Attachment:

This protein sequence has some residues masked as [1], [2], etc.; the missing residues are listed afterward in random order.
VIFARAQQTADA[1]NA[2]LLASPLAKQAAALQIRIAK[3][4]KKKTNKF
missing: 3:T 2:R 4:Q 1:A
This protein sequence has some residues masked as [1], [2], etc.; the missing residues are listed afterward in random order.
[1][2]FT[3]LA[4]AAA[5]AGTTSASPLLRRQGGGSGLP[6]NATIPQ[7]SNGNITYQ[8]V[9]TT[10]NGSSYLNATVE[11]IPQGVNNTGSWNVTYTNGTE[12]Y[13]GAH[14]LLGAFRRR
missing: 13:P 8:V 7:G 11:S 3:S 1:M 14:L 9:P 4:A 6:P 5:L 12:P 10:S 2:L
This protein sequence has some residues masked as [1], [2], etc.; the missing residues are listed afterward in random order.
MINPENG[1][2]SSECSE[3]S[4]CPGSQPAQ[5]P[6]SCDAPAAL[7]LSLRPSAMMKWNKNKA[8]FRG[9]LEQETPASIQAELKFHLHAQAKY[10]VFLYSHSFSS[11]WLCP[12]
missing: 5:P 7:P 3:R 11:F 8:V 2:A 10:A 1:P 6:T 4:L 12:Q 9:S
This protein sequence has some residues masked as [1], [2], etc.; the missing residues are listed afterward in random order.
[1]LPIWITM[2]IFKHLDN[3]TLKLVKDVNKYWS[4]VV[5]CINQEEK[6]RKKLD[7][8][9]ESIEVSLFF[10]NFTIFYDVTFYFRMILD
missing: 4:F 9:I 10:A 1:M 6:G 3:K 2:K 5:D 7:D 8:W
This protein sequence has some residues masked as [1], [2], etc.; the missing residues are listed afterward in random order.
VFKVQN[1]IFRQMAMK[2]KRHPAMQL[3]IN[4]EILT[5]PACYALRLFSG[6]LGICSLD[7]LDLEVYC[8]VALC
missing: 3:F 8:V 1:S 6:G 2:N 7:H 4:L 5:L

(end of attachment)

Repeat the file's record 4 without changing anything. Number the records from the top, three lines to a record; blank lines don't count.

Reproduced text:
This protein sequence has some residues masked as [1], [2], etc.; the missing residues are listed afterward in random order.
[1]LPIWITM[2]IFKHLDN[3]TLKLVKDVNKYWS[4]VV[5]CINQEEK[6]RKKLD[7][8][9]ESIEVSLFF[10]NFTIFYDVTFYFRMILD
missing: 4:F 9:I 10:A 1:M 6:G 3:K 2:K 5:D 7:D 8:W